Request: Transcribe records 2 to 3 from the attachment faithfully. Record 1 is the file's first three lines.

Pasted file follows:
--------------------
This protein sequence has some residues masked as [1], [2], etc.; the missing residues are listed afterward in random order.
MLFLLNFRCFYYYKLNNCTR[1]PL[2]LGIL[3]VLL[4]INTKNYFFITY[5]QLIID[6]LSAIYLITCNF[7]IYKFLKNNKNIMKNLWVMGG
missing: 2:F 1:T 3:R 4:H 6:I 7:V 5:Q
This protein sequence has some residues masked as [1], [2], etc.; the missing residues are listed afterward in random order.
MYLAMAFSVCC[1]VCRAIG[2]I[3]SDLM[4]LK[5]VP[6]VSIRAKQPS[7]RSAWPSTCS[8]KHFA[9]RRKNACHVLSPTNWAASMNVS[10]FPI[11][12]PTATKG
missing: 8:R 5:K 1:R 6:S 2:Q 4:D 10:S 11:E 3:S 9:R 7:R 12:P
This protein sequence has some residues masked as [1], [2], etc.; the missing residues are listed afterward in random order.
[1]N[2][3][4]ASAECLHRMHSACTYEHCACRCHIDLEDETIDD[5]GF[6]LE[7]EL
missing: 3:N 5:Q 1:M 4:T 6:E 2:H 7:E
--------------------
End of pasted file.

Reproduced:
This protein sequence has some residues masked as [1], [2], etc.; the missing residues are listed afterward in random order.
MYLAMAFSVCC[1]VCRAIG[2]I[3]SDLM[4]LK[5]VP[6]VSIRAKQPS[7]RSAWPSTCS[8]KHFA[9]RRKNACHVLSPTNWAASMNVS[10]FPI[11][12]PTATKG
missing: 8:R 5:K 1:R 6:S 2:Q 4:D 10:S 11:E 3:S 9:R 7:R 12:P
This protein sequence has some residues masked as [1], [2], etc.; the missing residues are listed afterward in random order.
[1]N[2][3][4]ASAECLHRMHSACTYEHCACRCHIDLEDETIDD[5]GF[6]LE[7]EL
missing: 3:N 5:Q 1:M 4:T 6:E 2:H 7:E